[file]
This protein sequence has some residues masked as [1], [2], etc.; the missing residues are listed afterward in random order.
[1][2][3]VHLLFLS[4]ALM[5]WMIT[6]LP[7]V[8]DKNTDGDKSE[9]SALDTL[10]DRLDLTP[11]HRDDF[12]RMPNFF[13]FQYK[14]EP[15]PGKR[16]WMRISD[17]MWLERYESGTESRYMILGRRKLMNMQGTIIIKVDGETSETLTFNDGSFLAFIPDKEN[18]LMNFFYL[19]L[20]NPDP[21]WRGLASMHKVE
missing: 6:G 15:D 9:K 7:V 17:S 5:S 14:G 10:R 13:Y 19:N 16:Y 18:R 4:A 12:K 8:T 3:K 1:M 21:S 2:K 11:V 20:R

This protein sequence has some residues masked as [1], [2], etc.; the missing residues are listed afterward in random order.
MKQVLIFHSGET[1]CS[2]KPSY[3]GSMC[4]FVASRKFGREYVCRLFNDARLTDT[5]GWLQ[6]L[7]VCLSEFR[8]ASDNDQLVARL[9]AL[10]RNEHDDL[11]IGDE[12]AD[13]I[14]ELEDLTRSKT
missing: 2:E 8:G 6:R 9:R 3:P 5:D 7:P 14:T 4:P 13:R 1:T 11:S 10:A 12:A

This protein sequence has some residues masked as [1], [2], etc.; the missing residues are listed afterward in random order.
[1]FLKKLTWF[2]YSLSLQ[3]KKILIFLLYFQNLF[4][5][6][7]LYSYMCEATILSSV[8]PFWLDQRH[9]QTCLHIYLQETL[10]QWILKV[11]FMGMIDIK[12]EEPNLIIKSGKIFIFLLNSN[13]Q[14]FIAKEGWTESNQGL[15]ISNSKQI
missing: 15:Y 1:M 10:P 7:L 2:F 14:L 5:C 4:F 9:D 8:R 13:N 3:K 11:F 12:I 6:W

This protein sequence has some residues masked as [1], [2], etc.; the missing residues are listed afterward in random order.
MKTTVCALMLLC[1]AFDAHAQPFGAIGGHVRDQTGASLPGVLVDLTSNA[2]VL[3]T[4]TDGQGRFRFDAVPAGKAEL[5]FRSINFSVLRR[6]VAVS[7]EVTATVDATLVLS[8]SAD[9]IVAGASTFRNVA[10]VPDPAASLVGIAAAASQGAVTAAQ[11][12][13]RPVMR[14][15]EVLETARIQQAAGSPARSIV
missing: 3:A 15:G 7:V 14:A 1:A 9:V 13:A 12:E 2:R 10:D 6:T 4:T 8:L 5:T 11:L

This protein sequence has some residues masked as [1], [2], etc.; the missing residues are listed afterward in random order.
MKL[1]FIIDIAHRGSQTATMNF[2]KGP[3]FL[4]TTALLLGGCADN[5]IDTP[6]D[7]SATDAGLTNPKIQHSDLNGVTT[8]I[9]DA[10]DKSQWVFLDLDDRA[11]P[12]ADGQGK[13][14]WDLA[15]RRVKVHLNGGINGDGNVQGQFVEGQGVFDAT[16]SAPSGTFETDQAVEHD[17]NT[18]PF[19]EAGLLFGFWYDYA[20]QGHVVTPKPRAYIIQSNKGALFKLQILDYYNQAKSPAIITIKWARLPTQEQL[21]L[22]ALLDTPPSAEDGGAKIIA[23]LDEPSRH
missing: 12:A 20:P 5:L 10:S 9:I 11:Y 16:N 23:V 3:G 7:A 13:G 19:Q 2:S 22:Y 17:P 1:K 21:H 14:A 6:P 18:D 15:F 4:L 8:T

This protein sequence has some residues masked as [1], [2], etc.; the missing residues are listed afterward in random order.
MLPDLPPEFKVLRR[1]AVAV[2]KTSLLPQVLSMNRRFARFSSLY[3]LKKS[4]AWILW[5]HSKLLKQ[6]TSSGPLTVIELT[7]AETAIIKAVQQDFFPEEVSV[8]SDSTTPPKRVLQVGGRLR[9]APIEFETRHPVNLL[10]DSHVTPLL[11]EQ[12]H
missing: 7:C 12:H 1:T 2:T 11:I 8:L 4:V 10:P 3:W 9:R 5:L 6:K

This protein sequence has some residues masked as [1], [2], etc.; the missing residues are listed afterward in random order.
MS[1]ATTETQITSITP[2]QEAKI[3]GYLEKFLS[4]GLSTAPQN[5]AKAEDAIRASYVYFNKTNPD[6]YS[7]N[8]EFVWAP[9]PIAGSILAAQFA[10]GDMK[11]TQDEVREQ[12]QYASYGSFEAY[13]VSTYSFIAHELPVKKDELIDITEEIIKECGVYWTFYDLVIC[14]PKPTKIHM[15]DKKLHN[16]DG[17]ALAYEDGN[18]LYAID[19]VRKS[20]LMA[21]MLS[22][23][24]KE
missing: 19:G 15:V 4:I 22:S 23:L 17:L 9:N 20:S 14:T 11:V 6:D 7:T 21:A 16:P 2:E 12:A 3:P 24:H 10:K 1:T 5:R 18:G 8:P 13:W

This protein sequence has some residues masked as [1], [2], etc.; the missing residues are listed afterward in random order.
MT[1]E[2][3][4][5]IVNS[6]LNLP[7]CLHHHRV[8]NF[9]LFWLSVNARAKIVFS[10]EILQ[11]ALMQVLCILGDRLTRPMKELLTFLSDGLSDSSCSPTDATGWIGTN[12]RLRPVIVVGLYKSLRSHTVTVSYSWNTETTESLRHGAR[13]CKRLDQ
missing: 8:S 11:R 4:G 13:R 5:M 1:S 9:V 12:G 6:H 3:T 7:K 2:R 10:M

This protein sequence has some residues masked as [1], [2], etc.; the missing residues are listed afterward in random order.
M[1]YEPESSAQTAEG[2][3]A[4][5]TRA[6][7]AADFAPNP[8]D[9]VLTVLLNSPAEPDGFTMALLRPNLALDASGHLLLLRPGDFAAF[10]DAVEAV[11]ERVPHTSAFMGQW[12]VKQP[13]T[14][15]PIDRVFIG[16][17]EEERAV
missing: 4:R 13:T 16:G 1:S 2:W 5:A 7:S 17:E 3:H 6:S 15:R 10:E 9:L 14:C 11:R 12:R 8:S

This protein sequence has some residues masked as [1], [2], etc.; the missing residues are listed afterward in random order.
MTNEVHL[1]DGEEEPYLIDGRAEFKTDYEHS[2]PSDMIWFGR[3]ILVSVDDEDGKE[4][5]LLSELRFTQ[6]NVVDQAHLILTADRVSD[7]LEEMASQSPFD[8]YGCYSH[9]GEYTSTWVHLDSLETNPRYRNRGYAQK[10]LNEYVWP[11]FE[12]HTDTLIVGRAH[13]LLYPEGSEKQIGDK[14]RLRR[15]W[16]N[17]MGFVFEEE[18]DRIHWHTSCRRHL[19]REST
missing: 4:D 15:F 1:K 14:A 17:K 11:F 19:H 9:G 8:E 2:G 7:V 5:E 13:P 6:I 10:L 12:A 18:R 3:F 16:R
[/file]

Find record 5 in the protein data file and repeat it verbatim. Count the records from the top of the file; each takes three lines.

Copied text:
This protein sequence has some residues masked as [1], [2], etc.; the missing residues are listed afterward in random order.
MKL[1]FIIDIAHRGSQTATMNF[2]KGP[3]FL[4]TTALLLGGCADN[5]IDTP[6]D[7]SATDAGLTNPKIQHSDLNGVTT[8]I[9]DA[10]DKSQWVFLDLDDRA[11]P[12]ADGQGK[13][14]WDLA[15]RRVKVHLNGGINGDGNVQGQFVEGQGVFDAT[16]SAPSGTFETDQAVEHD[17]NT[18]PF[19]EAGLLFGFWYDYA[20]QGHVVTPKPRAYIIQSNKGALFKLQILDYYNQAKSPAIITIKWARLPTQEQL[21]L[22]ALLDTPPSAEDGGAKIIA[23]LDEPSRH
missing: 12:A 20:P 5:L 10:S 9:I 11:Y 16:N 23:V 3:G 7:A 13:G 19:Q 2:S 22:Y 17:P 1:K 21:H 14:A 6:P 18:D 15:F 4:L 8:T